Germany’s participation in Europe’s fiscal pact and the bailout fund known as the European Stability Mechanism is being challenged in the courts by German lawmakers, a democracy group and trade unions.
The left opposition party Die Linke – the only party to oppose the plans in the Bundestag – applied a complaint at the Karlsruhe-based Federal Constitutional Court, claiming the fiscal pact and the ESM breach powers of German lawmakers. Besides them, the group “Europe Needs More Democracy”, the union of taxpayers, as well as Peter Gauweiler, a lawmaker from the Bavarian sister party of Chancellor Angela Merkel’s Christian Democrats, and former Justice Minister Herta Daeubler-Gmelin also filed separate suits opposing the parliament’s decision.
Late on Friday, two thirds of Germany’s parliament the Bundestag approved the fiscal pact and the country’s participation in the ESM, which have been promoted by Angela Merkel. The Bundesrat, representing Germany's 16 states, also voted in favor for measures several hours later.
The new laws need the signature of German President Joachim Gauck to come in force. But Gauck said, he plans to delay signing the bills until the Constitutional Court rules out whether they are within German law. The proceedings could take a few weeks.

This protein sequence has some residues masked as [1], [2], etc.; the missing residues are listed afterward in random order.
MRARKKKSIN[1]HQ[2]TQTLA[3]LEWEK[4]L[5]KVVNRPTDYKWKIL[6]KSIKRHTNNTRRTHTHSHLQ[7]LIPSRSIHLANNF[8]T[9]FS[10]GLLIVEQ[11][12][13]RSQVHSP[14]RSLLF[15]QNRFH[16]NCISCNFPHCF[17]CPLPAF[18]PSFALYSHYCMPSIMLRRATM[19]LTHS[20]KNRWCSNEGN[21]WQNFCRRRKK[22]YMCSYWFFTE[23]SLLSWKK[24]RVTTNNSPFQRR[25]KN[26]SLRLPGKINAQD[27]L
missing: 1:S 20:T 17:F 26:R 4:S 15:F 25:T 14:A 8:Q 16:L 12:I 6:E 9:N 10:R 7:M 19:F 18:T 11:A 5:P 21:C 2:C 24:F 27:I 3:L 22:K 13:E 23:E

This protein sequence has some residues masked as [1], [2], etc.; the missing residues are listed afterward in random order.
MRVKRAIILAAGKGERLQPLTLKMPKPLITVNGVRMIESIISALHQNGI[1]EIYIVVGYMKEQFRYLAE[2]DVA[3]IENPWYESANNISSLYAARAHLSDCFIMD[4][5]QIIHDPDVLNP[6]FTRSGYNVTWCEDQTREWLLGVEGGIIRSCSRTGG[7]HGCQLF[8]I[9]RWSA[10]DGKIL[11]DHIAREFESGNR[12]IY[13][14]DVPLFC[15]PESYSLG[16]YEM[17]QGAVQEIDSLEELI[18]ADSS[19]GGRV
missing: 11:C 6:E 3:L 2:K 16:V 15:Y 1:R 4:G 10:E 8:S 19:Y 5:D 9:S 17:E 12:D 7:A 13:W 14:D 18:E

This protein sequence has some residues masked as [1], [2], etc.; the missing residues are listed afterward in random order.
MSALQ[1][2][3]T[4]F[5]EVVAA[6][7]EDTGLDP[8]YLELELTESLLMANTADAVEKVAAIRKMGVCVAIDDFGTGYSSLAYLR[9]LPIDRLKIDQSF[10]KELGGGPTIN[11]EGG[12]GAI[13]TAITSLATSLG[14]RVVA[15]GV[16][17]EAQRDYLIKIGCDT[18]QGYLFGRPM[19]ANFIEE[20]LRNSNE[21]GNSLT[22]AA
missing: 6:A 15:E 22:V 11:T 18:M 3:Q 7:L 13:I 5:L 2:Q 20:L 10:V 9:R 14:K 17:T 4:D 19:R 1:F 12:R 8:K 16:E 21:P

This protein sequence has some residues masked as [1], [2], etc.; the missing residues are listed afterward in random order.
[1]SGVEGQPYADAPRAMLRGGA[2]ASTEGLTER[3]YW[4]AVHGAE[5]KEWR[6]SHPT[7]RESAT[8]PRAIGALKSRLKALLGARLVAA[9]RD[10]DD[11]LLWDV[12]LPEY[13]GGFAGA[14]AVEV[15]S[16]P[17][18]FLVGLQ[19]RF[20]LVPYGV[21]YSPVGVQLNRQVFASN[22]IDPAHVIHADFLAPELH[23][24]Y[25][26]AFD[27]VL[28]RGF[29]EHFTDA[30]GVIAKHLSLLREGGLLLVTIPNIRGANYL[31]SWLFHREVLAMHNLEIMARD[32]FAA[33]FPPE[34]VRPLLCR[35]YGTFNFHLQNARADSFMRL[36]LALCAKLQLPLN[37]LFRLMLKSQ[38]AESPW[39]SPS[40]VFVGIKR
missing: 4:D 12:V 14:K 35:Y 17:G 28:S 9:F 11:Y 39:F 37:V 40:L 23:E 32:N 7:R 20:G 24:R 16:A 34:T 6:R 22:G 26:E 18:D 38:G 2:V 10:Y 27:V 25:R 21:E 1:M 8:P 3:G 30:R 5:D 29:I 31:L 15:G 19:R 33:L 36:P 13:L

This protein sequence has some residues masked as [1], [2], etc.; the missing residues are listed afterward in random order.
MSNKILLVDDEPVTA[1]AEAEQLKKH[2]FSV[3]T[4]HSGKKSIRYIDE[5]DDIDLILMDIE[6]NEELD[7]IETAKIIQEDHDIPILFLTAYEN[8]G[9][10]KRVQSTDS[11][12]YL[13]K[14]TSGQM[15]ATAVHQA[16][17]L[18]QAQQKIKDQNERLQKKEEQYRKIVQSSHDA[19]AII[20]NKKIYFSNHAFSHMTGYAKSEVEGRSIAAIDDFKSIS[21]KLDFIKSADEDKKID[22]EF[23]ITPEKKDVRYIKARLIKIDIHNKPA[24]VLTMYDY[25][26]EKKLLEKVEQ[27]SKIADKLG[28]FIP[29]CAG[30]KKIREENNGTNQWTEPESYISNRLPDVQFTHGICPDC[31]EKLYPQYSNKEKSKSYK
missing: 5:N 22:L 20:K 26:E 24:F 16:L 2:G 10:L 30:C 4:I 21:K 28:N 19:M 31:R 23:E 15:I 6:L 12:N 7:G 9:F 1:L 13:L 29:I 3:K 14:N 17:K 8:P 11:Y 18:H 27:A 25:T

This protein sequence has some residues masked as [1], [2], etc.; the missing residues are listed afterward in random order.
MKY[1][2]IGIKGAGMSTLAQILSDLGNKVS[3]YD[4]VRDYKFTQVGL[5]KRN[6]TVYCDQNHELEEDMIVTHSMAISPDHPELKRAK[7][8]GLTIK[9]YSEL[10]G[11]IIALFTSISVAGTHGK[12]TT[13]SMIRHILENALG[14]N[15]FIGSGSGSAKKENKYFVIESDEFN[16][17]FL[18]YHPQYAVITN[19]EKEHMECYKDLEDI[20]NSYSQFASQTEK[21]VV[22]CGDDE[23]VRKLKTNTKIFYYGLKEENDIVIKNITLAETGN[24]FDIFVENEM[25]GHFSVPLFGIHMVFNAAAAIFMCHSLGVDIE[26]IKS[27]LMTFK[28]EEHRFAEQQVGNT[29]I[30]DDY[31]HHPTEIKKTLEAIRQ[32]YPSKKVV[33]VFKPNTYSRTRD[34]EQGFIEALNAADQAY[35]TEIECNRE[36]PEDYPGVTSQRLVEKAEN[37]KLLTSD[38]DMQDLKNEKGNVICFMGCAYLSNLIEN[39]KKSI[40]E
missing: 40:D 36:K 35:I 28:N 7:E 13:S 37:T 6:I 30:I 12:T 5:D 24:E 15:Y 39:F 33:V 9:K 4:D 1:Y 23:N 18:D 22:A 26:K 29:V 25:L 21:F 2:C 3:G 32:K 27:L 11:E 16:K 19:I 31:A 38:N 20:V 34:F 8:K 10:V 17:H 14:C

Meanwhile German Justice Minister Sabine Leutheusser-Schnarrenberger pointed out that the country’s top court won’t stop the country from participating in the ESM as the parliament approved it.
“The Constitutional Court has in the past set principles for individual bills, but it has not fundamentally objected to aid measures” for ailing Eurozone member states, Leutheusser-Schnarrenberger told Passauer Neueste Nachrichten daily.
Currently 25 of the EU's 27 member states have approved the fiscal growth pact. Britain and the Czech Republic did not ratify the agreement. Under the terms of the fiscal deal, the EU countries must keep their annual budget deficits within certain level or face sanctions.
Political risk consultant John Hulsman believes Chancellor Angela Merkel has a tough job trying to balance a speedy pace of reforms with due democratic procedures.
“Part of the problem for her is that she needs to move faster than the glacial pace of the European summits,” Hulsman explained to RT. “Markets can move millions of dollars with a flick of a keyboard. So she knows she has to move faster. But if she goes too fast, there isn’t due process, meaning there is no time to deliberate over this in parliament, and there isn’t time, then, for judicial review in the courts. So if she does move too fast, she loses the democratic legitimacy, which is vital if she’s going to bring Germany along with her. So she’s stuck between a rock and a hard place.”